9Mayy, Buffalo = A+ (it's just a slightly better show mainly cuz it rips right out of the gate with an A+ Help>Slip>Franks. It doesn't have Barton's Dancin' but that one loses it's shine after many repeat visits. Barton has one of the greatest BEWs and a solid A Scarlet>Fire (though far from my favorite). Buffalo has incredible: Cassidy, Tennessee, Bertha, Estimated, NFA. Barton has the energy, the pulse; Buffalo has sparks, flow, selection, X.

    Comparing the May 77 shows is difficult and time-consuming. They're all good. Of the 3-day run, I give the edge to Buffalo. Barton is in the top 5 for May 77, though.

  23. If you piece DP Vol. 3 together with the 8 leftovers at Archive -- and even if you don't -- you could easily come to the conclusion that 5-22-77 (Pembroke Pines) is a better show. In fact, the only thing 5-8-77 has over it IMHO is Scarlet > Fire, because 5-22-77 has no Scarlet > Fire. But the Sugaree, the Help/Slipknot/Franklin, and the incredible almost hour-long windup of the second set -- Estimated > Eyes > WR > Terrapin > Dew -- speak volumes about this show. Better encore, too -- Sugar Mag instead of Sat. Night.

    1. but I was tripping balls at the Cornell show, and the space monkeys came and took us to another place.

  24. This show was like a birthing, in to this world I had only heard about, and vicariously lived through others tales and listened to on tapes.
    Every song had some sort of religious fervor to it, as we wiggled, waggled and jumped and clawed at the magical air that filled Barton Hall.
    The way the set went, was confusing. a Jack without a China Cat threw me for a loop. a St. Stephen, where'd that come from. But the Scarlett/Fire was monumental as were so many of these songs.. Everything went blue, at the end, when they played Morning Dew. I kept hoping for a Stella Blue. But the lighting guy had nothing to do with the set list.
    The jamming carried us through the night.
    The big echoing hall and the lighting had such a huge impact. Listening now, hearing Jerry riffing in to the clouds, makes me wish I had a better sound system.
    It snowed for the ride home. It being May, you wouldn't expect anything less up there. each morsel of snow were kisses from angels. Luckily I was in the back of someone's car and all I had to do was make sure to stay close and barely tethered to the planet that night.

  25. The comment about this show being in the right place at the right time (as if that isn't ever the case) captures the special quality this night had. Last minute miracle ticket, ride down with good people, everything seemed to align for all. The feeling of being in the right place at the right time permeated the music from the beginning. The Scarlet/Fire transition is a good example of this natural ease. Some nights you gotta wok to get there, some nights it was just meant to happen. Proof to us was that, after the epic Morning Dew we wandered out to the parking lot to find a soft fluffy blanket of May snowfall, which we tossed in the air by handfuls, covering everything like a seal of approval from the universe.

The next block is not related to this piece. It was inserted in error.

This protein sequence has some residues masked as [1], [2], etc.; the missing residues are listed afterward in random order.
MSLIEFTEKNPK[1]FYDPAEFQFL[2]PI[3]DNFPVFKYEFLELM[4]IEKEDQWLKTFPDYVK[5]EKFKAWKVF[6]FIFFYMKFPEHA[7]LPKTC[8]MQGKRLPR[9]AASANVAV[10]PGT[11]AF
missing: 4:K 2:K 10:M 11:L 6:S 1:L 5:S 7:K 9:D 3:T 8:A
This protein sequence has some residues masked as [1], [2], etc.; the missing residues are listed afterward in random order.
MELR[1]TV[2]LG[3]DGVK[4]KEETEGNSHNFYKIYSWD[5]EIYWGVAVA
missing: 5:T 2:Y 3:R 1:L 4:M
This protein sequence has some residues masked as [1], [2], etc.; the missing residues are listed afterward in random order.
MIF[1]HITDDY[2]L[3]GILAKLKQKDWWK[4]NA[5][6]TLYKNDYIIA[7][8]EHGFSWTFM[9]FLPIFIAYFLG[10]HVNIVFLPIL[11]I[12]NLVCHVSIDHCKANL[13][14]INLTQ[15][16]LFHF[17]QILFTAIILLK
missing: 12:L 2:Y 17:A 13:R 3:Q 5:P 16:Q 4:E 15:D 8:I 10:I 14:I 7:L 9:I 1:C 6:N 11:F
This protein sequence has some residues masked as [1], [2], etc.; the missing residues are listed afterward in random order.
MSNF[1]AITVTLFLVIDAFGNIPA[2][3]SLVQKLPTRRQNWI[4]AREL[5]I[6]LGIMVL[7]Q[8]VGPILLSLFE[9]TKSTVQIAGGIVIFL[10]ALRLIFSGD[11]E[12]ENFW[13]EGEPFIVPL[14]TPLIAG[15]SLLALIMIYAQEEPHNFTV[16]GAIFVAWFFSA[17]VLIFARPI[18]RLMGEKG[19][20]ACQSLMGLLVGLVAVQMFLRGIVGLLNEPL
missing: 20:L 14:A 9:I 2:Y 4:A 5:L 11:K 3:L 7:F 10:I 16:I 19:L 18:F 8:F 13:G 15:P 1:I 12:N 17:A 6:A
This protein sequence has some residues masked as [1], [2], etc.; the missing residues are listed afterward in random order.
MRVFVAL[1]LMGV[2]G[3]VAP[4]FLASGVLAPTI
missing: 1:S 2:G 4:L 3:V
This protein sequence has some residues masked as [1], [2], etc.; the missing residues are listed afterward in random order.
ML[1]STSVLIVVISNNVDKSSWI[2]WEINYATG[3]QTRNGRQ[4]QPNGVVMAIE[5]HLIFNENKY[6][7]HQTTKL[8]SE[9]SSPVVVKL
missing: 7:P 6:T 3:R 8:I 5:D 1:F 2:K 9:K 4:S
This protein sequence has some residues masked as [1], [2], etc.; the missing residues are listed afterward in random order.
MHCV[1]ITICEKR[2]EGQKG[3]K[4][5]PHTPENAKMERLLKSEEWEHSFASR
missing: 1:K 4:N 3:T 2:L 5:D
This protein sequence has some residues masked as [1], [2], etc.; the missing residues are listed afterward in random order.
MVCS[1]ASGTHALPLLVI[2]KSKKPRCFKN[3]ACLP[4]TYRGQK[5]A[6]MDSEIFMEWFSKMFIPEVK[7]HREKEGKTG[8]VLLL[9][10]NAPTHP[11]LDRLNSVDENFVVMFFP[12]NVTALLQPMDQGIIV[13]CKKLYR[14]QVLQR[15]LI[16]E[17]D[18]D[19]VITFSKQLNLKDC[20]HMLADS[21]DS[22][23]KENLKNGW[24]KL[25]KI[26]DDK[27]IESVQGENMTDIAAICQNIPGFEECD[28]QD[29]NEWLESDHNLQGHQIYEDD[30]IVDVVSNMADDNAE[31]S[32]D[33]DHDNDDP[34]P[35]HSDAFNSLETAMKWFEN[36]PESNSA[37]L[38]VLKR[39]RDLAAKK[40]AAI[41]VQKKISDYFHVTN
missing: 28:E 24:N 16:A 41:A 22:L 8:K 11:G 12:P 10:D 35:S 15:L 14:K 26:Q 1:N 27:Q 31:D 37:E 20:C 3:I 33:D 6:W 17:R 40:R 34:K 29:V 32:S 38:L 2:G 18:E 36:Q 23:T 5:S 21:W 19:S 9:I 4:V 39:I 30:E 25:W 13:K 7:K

26. I will forever have Jerry's Dancin' solo/jam playing in my mind. This may not be the best show based on song selection, or on epicness but if you had a chance to play for someone (who had never listened to the Dead) one single show..which one would it be? For me it would either be 5-8-77 or 9-13-75.

  27. I saw an interview with Bob Weir promoting the new '77 releases, the Cornell show was mentioned as though it never happened, any ideas why ????

  28. Yeah, I saw that too, Bob was real sure the band didn't play that nite, which we all know they did, kinda weird .......

  29. To anonymous above, here is the thing. There is some kind of legal battle with the masters. The band doesn't have them. That is why they have not been released by the band. I read about this last year. The tapes went to a roadie, and then ended up with an ex wife.

    So, either the actual physical master tapes are either lost, or someone won't hand them over. Judging by Bobby's coyness, I am guessing they know who has the tapes and are trying to get them. The other guys in that interview were willing to talk about it.

    it's a shame, and kinda crazy to think about. With Owsley, the Dead pioneered and basically invented concert recording. So, to think they don't have the tapes to their most famous show most be driving them crazy.

    I too believe that if you had to pick one show that was the greatest, this is it. That Scarlett/Fire is just transcendent. There are many eras I love, especially the Spring 90 and 91 stuff, as I was at those shows.

    I am confident in time they will surface and the band will release them. Whoever has them now is not making any money by holding them. So, it is either a battle over a dollar figure, or they are lost to history.

  30. Thanks iamcorrect for a very informative reply, it all makes sense now. If the masters fail to materialize then I can make do with my top quality boot cd released about 20 years ago, the master would be hard pushed to improve on the sq.

  31. It's hard to tell if Bobby's joking in that interview or not. There's long been some controversy on whether this show was actually played, so for him to come out and say it like that... It almost sounds like maybe this rumor was started within the band, since they don't have the master tape. Or maybe he wasn't joking, and it was some kind of mind control experiment done in cahoots with the "company"! He says it's "unclassified" now. Well, I'd sure like to see that document!

  32. You put just right. It stands on its own but when placed in its context, the context becomes more than the sum of its parts